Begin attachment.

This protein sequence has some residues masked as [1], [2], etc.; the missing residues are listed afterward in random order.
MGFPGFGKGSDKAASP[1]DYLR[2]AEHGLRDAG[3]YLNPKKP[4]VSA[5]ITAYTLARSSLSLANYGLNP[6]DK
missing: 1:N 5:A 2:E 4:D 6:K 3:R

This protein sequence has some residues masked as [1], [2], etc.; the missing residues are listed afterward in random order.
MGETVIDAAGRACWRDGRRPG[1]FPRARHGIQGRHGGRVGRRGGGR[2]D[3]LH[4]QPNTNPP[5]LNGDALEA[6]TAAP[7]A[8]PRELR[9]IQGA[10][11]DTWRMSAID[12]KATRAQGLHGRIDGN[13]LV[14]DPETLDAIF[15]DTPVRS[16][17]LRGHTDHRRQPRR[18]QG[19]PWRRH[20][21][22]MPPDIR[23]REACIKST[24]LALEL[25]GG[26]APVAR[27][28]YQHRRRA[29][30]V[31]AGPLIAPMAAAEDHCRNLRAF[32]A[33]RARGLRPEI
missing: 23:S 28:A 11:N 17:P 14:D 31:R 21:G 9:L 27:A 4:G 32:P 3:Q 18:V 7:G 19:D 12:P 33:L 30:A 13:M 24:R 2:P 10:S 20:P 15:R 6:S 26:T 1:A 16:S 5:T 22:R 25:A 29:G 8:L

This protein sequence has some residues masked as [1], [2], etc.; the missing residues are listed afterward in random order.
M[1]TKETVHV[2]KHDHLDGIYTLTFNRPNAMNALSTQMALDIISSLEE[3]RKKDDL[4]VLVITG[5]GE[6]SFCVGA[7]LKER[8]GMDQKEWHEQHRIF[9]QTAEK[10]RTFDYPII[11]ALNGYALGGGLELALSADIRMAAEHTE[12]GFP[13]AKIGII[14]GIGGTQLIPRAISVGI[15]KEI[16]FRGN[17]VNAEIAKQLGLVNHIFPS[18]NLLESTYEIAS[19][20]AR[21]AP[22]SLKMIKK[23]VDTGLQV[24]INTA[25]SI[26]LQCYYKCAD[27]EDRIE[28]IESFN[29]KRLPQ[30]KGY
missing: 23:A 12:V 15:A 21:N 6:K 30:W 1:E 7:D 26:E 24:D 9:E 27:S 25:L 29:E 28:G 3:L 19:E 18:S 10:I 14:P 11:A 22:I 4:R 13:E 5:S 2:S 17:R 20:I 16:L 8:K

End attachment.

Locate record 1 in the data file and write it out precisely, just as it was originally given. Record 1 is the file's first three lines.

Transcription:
This protein sequence has some residues masked as [1], [2], etc.; the missing residues are listed afterward in random order.
MGFPGFGKGSDKAASP[1]DYLR[2]AEHGLRDAG[3]YLNPKKP[4]VSA[5]ITAYTLARSSLSLANYGLNP[6]DK
missing: 1:N 5:A 2:E 4:D 6:K 3:R